Two Triumph TR6s for the Price of One

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How about not one but two Triumph TR6 basket cases for less than the price of one half-decent one? This deal is being offered here on Craigslist in Virginia Beach, Virginia, near Norfolk, with $5,000 for the pair being asked. The cars appear to be the same shade of blue, and are said to be “all original, complete cars with four-speed gearshifts and motors that “turn freely.” Both have clear titles, and one car is a 1972 and the other a 1973. They seem to be fairly complete, so maybe they were still running when they were parked.

Beyond that, there’s not much to be gleaned from the ad. There are only four photos, two of them of engines that have clearly been idle for a long time, and are now garnished with rust and leaves. What can be seen of the bodies suggests that they’re basically solid, even the paint, but there’s plenty of rust around the edges, ragged tops, and in general the debilitation you get from leaving cars outside under trees. The interiors aren’t shown. They’re probably bad, but luckily kind of basic and generally available. Could you make one good car from the two? Most likely not without buying some parts, as they probably have all the same problems. But the better engine can go into the better body, and the better interior can move, too.

The TR6, of course, was a development of the widely popular TR4, TR4a and TR250, introduced in 1969 and produced through 1976. Most came to the U.S.—83,480 of the 91,850 produced. Only 8,370 were sold in their native Britain with right-hand drive. The TR6 used the 2.5-liter straight six also seen in the TR250. With twin Strombergs at U.S. launch it made 104 horsepower and 143 pound-feet of torque. European cars with Lucas fuel injection had a healthier 150 horsepower. U.S. cars got lower compression for 1972, which lowered torque to 133 pound-feet but increased horsepower slightly to 106. Zero to 60 took about 10 seconds. Some like the Karmann-designed body better than the TR4 and its offshoots, but that’s a matter of taste. They aren’t dramatically different, as the chassis, engines, doors, windshield and even much of the body tub were carried over. English automakers were often looking for ways to cut corners.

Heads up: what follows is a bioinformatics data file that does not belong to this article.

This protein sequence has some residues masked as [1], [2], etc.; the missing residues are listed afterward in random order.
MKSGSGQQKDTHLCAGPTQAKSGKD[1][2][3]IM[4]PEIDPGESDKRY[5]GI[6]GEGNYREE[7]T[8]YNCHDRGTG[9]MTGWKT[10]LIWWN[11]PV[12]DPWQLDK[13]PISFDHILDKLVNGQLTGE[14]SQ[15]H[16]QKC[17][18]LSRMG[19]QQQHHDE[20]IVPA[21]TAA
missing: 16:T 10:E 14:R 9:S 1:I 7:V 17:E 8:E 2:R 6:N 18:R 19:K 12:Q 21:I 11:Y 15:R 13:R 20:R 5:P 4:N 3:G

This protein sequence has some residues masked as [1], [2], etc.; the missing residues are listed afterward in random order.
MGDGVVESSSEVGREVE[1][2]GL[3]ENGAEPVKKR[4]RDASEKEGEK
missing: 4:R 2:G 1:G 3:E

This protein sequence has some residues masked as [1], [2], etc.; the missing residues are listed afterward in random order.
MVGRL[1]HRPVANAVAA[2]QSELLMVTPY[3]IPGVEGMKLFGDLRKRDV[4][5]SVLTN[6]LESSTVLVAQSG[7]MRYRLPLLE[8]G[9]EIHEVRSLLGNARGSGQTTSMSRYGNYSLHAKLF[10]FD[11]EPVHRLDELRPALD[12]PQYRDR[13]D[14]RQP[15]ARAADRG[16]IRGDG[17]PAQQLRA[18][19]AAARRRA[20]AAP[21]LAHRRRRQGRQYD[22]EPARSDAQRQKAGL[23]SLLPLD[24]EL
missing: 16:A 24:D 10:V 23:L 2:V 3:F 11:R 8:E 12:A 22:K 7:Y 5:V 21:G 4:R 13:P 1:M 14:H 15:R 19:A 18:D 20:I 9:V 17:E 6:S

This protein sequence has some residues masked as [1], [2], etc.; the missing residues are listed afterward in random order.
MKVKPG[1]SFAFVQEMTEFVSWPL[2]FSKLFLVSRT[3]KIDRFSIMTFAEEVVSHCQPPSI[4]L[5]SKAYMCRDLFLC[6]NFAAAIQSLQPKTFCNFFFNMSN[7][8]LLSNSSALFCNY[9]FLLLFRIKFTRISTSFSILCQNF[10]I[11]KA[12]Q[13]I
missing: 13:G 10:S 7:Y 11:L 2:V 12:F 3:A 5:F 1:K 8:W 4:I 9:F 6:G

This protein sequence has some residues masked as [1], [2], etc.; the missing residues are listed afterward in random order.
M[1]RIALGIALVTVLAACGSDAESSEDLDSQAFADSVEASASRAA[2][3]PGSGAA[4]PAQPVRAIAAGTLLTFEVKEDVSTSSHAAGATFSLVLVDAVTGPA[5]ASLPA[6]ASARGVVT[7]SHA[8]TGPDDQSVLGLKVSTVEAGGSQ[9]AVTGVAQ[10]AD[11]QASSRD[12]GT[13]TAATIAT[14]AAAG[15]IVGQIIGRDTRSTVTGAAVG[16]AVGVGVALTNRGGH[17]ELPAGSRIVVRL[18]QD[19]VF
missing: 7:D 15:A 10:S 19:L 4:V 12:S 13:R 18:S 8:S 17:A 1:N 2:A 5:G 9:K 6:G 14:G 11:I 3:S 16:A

The TR6 was a body-on-frame design, and benefited from independent suspension all around and disc brakes up front. A hardtop was available, and an overdrive from Laycock de Normanville (which also supplied Volvo) was an option, but it’s unclear if these cars are so equipped. Really, someone fairly handy with tools could get at least one of these cars running and driving in short order. But are you better off buying a better example of the breed that was never a haven for woodland mice? Maybe.

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Comments

  1. Rob Jay

    A bit hard to tell in the pics but they look pretty solid. I’d take a look if I lived closer, seems like a reasonable deal.

    Like 4
  2. 914ShifterMember

    Great color, very stock looking…. however, it appears there is some serious rust from what can be seen on the lower rocker panels…. However, at that price, if I was close I would just buy them… more than likely worth that in parts.

    Like 0
  3. mrgreenjeans mrgreenjeans

    This is bargain basement pricing, even with rocker panel and lower door rust. All parts are available for these; it would be a shame to see these units get parted out. French Blue ? Isn’t this a fairly uncommon color ?
    I have seen far worse get put back on the road…..

    (I own a ’70 which originally came white with black trim, wires, standard 4 speed, biscuit or saddle colored interior. I bought mine on the west coast in 1988 for around $1800 plus $600 shipping, non running with 52,000 miles. I did not want a rusty car but mechanically challenged was OK. Prices have risen over the years and fewer of the good cars are around to get into cheaply. I think someone will do all right, but the goal here is not consolidating the two. These appear too good to piecemeal away to only come away with one car, but that’s JM2C)

    Like 0
  4. george mattar

    Pretty good deal here if you need parts. From the crummy photos, they look ok, but beware they are sitting on grass. In today’s market, these are bringing upwards of 30K done. One of my best college friends is restoring a green one now in Colorado he got out of Texas. He had a green 72 in college back in 1978.

    Like 0

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